iii)        LAURETTE de Beauvoir (-1432 or before).  Père Anselme records her parentage and marriage[173]m (contract end-Jun 1409) GUILLAUME de Grancey Seigneur de Larrey et de Praslin, son of GUILLAUME de Grancey & his wife Marguerite de Plancy. 

iv)       ALIX de Beauvoir .  Père Anselme records her parentage and marriage[174]m (16 Apr 1412) PIERRE Seigneur de Raigny, son of --- (-after 23 May 1414). 

c)         ISABELLE de Beauvoir (-after 1388).  Père Anselme records her parentage, her first marriage in 1360 to “Gerard de Bourbon seigneur de Montperoux” and her second marriage, noting that her second husband “donna quitance pour elle en 1388” to her brother regarding the succession of Laure de Bourdeau [see above] and that later (when she was widowed) her brother granted her “la terre de Villiers-Lienas” as part of the same succession[175].  Her second marriage is inconsistent with Gérard de Bourbon’s second marriage.  One possibility is that the “marriage” recorded by Père Anselme was only a betrothal which was terminated.  Another possibility is that Gérard’s supposed second marriage is incorrect.  [m firstly (1360) [as his first wife,] GERARD [I] de Bourbon Seigneur de Montperroux, son of JEAN [I] de Bourbon Seigneur de Montperroux & his first wife --- [de Longwy/de Rahon] ([1342/48?]-before 24 Jul 1417).] m [secondly] PHILIPPE de Jaucourt Seigneur de Ville-Arnoul, son of --- (-after 1388). 

d)         MARIE de Beauvoir (-after 1397).  Père Anselme records her parentage, her marriage in 1360, her agreement in 1389 comcerning the succession of Laure de Bourdeau, and her husband’s agreement in her name with “Jacquette d’Arconçay dame de Beauvoir” relating to the partition of “la terre de Savoigny-le-Burvart” (citing “extrait du terrier de Beauvoir”)[176]Dame de Turcy-la-Guerre, de Sauvoigny-le-Burvart et de Chevannes.  m (1360) JEAN Broichard Seigneur de Veure et de Sainte-Reine, son of --- (-after 1397). 

 

 

 

B.      SEIGNEURS de CHARNY et de CHÂTEL-CENSOIR

 

Charny, now known as Charny-Orée-de-Puisaye, is located about 25 kilometres north-west of Auxerre in the present-day French département of Yonne, arrondissement Auxerre, canton Charny.  Châtel-Censoir lies about the same distance south of Auxerre. also in Yonne, arrondissement Avallon, canton Vézelay.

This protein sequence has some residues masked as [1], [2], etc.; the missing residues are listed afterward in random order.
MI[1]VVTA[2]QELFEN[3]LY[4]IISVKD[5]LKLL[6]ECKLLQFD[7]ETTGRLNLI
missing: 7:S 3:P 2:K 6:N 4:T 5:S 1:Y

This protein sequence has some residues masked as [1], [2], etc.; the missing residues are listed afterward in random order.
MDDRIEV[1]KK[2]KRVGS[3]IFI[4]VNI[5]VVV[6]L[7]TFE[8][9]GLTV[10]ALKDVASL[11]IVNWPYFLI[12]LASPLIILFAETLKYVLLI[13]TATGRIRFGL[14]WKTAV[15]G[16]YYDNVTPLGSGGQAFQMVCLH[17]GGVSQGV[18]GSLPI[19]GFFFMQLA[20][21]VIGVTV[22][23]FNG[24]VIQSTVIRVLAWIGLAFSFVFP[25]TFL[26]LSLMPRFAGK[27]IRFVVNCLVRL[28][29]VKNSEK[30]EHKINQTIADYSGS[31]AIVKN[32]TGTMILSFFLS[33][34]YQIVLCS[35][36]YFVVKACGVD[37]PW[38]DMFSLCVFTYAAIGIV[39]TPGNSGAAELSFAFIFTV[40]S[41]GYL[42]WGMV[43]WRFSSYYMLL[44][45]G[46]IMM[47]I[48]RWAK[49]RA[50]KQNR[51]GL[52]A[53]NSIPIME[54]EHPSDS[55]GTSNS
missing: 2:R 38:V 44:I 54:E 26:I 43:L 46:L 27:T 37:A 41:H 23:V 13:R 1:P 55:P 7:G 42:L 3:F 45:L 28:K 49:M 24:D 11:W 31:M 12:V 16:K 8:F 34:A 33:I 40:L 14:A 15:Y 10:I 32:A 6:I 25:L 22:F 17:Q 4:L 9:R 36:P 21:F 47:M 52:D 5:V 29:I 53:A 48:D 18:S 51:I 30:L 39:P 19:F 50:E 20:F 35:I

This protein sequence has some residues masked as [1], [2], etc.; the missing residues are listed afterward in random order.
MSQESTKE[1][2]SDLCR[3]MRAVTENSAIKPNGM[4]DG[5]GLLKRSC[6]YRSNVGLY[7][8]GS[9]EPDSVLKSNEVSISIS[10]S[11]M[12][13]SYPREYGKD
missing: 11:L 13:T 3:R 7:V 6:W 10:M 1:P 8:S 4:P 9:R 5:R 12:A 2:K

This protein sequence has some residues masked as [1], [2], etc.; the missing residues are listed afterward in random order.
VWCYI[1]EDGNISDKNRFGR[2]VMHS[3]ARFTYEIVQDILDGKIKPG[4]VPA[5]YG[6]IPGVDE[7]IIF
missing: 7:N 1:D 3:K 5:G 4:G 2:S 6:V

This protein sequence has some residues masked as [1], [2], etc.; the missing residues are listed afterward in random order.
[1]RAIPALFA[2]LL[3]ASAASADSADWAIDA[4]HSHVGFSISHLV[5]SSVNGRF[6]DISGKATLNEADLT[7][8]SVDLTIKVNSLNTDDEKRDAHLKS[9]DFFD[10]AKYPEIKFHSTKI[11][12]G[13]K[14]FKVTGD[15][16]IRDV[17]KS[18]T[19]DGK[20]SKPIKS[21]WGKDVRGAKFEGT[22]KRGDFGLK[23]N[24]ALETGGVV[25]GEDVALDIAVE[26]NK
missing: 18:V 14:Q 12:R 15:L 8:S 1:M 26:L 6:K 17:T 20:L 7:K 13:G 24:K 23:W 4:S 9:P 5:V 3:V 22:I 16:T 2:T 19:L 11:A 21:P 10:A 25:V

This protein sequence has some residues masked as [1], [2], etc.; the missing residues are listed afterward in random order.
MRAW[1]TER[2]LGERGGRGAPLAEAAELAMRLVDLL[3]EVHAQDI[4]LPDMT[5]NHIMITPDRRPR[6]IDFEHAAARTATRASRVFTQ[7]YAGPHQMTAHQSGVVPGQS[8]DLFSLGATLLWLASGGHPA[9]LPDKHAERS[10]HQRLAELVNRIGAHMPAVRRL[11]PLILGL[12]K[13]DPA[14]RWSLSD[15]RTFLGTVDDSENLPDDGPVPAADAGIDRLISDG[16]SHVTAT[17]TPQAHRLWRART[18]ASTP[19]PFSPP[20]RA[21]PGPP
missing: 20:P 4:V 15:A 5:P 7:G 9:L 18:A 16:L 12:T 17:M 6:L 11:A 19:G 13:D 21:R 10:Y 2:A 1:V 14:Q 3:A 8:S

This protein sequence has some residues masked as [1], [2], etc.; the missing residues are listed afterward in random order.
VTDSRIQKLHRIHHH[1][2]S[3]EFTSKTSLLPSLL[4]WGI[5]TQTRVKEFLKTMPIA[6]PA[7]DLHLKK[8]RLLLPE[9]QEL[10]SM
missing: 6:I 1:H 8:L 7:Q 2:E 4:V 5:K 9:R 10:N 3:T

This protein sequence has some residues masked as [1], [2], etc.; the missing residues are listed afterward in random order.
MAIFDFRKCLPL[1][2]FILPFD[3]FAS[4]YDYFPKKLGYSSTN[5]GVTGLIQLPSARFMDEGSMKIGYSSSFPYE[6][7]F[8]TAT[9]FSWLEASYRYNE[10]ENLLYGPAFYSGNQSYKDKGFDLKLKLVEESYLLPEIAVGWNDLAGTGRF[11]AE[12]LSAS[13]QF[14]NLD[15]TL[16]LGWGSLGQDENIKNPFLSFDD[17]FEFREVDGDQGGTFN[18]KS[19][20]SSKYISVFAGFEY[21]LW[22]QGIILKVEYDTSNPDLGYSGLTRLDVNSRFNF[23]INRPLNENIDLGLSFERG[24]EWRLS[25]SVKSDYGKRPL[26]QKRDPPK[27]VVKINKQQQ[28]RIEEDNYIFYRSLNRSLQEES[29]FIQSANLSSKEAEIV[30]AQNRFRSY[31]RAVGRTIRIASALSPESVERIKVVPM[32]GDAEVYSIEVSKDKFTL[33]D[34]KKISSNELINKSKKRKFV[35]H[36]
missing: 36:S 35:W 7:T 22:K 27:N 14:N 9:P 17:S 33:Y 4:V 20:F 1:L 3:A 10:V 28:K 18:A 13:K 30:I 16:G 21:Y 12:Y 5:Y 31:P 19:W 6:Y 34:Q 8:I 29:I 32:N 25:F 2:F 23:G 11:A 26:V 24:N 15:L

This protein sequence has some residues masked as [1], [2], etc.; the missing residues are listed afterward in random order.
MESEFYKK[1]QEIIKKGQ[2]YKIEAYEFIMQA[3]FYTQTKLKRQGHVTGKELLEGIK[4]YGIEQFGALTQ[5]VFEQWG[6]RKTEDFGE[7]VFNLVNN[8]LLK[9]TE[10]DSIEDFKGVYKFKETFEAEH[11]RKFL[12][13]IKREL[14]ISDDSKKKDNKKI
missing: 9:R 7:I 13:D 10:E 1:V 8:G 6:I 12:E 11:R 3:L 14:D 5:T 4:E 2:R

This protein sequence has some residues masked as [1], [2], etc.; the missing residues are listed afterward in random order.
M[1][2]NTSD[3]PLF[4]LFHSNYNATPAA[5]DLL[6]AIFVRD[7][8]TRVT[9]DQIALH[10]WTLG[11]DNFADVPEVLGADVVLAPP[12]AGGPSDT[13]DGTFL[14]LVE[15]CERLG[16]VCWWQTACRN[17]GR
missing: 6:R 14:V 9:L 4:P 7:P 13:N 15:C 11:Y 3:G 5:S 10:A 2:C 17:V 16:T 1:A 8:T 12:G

PONCE de Mont-Saint-Jean, son of HUGUES Seigneur de Mont-Saint-Jean & his wife Elisabeth de Vergy (-13 Feb 1230).  “Stephanus de Monte Sancti Iohannis” swore allegiance to “Odo Dux Burgundiæ dominus meus ligius”, in the war with “comite Cabilonensi et...Hugone de Vergeio, et dominus de Champlite”, adding that “Hugo de Vergeio dominus meus et consanguineus meus erat”, that they held “castello Vergeii” together, and that “alter dominorum de Champlite sororius meus erat”, and naming “...Willelmum dominum Anceii et Poncium fratres meos, Willelmum de Marrignei, Hugonem de Tricastello nepotes meos” among his guarantors, undated[177].  “Stephanus de Monte S. Iohannis” donated property “in territorio de Tarnant” to Vergy Saint-Denis, with the consent of “Hugo pater meus et Elizabeth mater mea et fratres mei Guillelmus et Pontius”, by charter dated 1196 witnessed by “...Helisabeth soror mea...[178].  “Poncius filius domini Hugonis de Monte-Sancti-Johannis” renounced rights over Diges in favour of Auxerre Saint-Germain, with the support of “dominus Willelmus frater meus...et uxor mea...Heluis, dominaque Bureta, uxor domini Willelmi fratris mei”, by charter dated 1201[179]Seigneur de Charny et de Châtel-Censoir.  Poncius de Monte S. Iohannis” donated what he unjustly claimed “in castellania Castricensorii...grangiam Lescherirarum” to Rigney abbey, with the support of “duæ filiæ meæ Agnes et Elizabeth et uxor mea Sibylla et filius meus Hugo”, by charter dated 1211[180].  “Ponce de Mont Saint-Jean seigneur de Charny” donated harvest to the abbey of la Bussière, where he and “sa femme Sibille” wished to be buried, with the consent of “Sibille et par leurs enfants Hugues, Elisabeth, Polissa, Agnès, Adèle”, by charter dated 28 Mar 1220[181].  “Pontius de Monte Sancti Johannis dominus Charneii” donated property to the church of Combertant, with the support of “Sibille uxoris mee et Hugonis filii mei”, by charter dated Oct 1228[182].  "Willermus dominus Montis sancti Iohannis" noted that "Sybilla quondam uxor domini Pontii avunculi mei domini Charnei et Hugo filius eiusdem" executed her husband’s testament by charter dated 1229 (presumably O.S.)[183]